Review. Pornography at Nottingham New Theatre

One suspects that since Simon Stephens’ play Pornography has been shown to title intrigued audiences across the world many a review innuendo or quip has been made about going to see pornography at (fill in the appropriate venue) and the performance thereof ever since. Such is the prurient nature of the British society. In a curious way this play is actually about the captive audience being direct and paying viewers of human perversity – but not always in the most obvious or salacious way.

programme for prnghy

Simon Stephens’ play reflects on the impact of the 7/7 bombings in London. It is populated with an impressionistic and somewhat diverse/perverse cross section portrait of London citizens. The event and aftermath of the terrible terrorist bombing campaign that shocked the nation is only part of this story. Most of the first act in the play centres on thoughts optimistic and pessimistic about the bid for London to be the venue for the 2012 Olympic Games and the euphoria when London won. That is, until we reach the chilling second half.


Pornography opens a season of plays at The Nottingham New Theatre – an entirely student run campus theatre at Nottingham University. It is a worthy and brave start to their season. It is especially commendable as the director Ollie Shortt has only had seventeen days to produce what is an impressive and haunting production. Even more impressive is that the cast are not drama students but students from other academic disciplines who happen to love to act. The quality of their performances and maturity of standards wouldn’t be out of place in a quality drama school. The technical lighting and sound (designers James Fox and Emma Kendall) adds much to the overall dramatic impact of the play.


The imaginative set is dominated by an eerie see through plastic tunnel at the back of the stage in which we view the actors frozen in profile. The impression is that they are caught in time en route to somewhere they may never get to. On the rest of the hazy set are grey blocks used for seating, a mattress on the floor and several small light bulbs hung within touching distance of the performers. It is within this ‘waiting room of gloom’ that we watch snippets of the complex lives of seven characters.


In the first act we meet incestuous brother and sister James and Kat (Max Miller and Charlotte Sanders). There is an initial hesitancy from James to form a taboo sexual relationship with his more willing sister but as the play progresses so does their mutual love until the guilt of their relationship blows them apart.

A racist and violent schoolboy named Jason (Arnaud Lacey) spouts his ignorant bile whilst lusting after and stalking his female teacher. In an unsympathetic performance Lacey does well to bring out his character as more than a whining one note schoolboy and is convincing in bringing the unseen teacher to life on stage as well as conveying the young man’s emotional collapse.


Dina Elkordy as Yasmin – an American living in London – is utterly compelling in her resigned quietude and easily the deepest drawn character in Simon Stephens play. There is something in Elkordy’s understated playing of the text and a sense of slowly bubbling resentment that comes across as very truthful and sad.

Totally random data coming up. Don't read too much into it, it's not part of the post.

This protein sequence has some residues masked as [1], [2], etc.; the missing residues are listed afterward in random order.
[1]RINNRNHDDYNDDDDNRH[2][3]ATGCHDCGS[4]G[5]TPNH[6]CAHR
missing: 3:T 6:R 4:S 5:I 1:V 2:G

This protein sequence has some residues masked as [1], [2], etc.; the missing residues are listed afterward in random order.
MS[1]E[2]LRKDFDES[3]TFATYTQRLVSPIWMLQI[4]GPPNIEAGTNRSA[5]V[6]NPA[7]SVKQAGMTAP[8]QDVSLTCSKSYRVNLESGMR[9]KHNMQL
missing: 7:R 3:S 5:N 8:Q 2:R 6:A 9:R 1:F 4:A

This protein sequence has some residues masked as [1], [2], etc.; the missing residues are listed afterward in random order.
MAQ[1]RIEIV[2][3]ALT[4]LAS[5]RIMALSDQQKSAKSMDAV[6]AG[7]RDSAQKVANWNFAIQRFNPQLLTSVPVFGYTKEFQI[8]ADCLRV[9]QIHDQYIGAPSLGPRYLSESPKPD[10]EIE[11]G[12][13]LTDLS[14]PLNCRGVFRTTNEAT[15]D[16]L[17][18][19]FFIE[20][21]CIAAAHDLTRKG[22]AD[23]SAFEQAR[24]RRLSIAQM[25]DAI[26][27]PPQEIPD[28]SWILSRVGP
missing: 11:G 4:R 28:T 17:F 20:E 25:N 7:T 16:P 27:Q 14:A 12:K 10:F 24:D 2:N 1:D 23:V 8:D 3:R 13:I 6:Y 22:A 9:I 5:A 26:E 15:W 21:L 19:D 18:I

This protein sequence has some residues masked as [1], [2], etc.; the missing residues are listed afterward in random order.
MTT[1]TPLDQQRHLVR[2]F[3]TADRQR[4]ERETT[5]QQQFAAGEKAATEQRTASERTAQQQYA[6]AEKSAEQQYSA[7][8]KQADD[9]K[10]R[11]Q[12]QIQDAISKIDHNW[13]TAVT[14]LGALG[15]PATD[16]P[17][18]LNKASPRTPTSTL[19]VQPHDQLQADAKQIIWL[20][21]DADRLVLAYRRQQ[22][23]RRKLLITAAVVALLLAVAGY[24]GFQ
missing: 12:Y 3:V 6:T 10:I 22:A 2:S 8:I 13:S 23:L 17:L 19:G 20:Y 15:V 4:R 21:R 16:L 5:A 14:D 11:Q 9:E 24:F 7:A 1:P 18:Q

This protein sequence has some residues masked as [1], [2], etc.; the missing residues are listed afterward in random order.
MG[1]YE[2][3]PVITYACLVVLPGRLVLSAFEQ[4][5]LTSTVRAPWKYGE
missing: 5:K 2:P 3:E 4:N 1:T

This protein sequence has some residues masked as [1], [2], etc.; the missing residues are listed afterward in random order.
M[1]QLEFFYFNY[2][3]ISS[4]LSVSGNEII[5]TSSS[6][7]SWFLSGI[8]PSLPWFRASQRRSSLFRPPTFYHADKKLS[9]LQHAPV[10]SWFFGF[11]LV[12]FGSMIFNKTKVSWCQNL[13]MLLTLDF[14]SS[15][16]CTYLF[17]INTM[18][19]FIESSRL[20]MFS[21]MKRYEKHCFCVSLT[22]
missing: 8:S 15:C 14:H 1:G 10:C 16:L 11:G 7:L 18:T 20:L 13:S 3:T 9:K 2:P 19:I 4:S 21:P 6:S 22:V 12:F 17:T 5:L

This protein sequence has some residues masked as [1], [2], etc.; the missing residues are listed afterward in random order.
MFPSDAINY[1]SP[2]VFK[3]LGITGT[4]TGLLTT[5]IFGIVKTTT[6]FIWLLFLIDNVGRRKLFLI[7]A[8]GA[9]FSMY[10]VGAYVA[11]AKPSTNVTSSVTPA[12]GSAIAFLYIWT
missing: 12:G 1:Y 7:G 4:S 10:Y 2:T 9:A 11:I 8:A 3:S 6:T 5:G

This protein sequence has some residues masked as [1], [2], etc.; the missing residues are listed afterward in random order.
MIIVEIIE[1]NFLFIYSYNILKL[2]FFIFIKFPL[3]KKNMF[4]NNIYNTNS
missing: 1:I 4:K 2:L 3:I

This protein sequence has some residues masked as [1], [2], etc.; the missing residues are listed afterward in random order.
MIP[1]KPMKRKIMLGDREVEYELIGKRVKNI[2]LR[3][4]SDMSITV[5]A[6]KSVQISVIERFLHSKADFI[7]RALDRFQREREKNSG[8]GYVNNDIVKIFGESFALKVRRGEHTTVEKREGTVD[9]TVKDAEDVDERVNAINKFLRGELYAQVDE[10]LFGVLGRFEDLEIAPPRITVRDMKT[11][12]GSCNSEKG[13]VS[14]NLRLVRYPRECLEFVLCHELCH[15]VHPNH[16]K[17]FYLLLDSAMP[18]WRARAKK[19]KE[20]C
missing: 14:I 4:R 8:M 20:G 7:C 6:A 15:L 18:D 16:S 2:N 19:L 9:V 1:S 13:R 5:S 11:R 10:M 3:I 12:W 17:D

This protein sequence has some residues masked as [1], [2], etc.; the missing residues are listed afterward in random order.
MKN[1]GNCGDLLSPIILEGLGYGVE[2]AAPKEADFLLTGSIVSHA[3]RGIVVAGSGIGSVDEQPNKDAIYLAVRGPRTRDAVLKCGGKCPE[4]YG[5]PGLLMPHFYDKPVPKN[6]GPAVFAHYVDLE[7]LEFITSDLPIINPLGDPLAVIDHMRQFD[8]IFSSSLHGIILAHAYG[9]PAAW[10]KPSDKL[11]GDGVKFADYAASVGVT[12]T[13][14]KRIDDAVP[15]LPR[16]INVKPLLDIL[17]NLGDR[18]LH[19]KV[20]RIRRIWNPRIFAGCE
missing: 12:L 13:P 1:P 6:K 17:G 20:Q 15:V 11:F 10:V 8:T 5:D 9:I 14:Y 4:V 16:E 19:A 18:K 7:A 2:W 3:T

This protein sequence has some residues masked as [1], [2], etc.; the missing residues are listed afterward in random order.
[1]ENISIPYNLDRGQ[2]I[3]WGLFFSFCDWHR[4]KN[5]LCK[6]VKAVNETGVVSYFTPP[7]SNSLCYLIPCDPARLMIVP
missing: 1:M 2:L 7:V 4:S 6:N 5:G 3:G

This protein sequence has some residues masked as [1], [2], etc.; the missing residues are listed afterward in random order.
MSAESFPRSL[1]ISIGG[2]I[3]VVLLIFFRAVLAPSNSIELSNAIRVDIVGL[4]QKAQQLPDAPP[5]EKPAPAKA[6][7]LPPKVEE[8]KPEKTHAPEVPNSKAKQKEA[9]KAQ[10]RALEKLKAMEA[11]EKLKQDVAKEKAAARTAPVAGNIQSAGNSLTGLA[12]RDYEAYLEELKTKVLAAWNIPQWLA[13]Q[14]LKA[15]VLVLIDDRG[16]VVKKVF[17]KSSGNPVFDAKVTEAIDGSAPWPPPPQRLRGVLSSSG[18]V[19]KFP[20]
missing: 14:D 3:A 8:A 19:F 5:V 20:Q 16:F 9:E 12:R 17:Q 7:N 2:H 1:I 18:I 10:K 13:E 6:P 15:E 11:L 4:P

The play calls for characters much older than some of the actors playing them particularly in the case of 80+ Rose. World hating Rose is brought to life by Anna Stubbs and proves to be no parody of the elderly. With a shuffling – almost abstractly stylised – slow walk across the stage to her seat her gentle ‘nice old lady’ voice pulls you in and shocks you with her occasional profanity and voyeuristic sexual tendencies.

In the second half we meet the final three characters. Former student Sarah (Chloe Rose Grant) and university professor Mark (Pete Pryzslo) appear to be flirting with each other over drinks as Sarah asks him advice about getting a job. Things take a new turn as Mark invites Sarah back for a coffee and a chance to stay over in his spare room rather than travel back across London. All seems awkwardly romantic – the professor almost shy – Sarah unsure but not keen to travel at night. They dance. He attempts to rape her. She fights him off. An apology is offered the next day and, in a scene of most mature and truthful writing, she refuses his apology declaring it not to be enough.


In a sense this ‘truthfulness’ in Pornography is what hits home the hardest. The suggestion that the difficult or tragic things that can happen to us in life aren’t always easily brushed away. An apology isn’t always enough and time doesn’t always heal emotional or real wounds. Again, the admirable truthfulness and at times bravery in the Nottingham New Theatre cast and direction is laudable.

In a prolonged and deeply engaging monologue Harry Pavlou as Bomber 4 takes us on his journey from Manchester to London with the grim intent of a suicide bombing mission in a heavy populated part of central London. He never mentions Allah nor his own indoctrinated motivations only the Britain he sees (and mostly despises) and thus his alienation from the people he is going to kill as well as himself. As he speaks the rest of the cast are once again in profile in the tunnel. Pavlou’s monologue is interspersed with short bursts of personal history and sadly lost potential of the fifty-two victims of the London bombing.

Review originally written for The Reviews Hub

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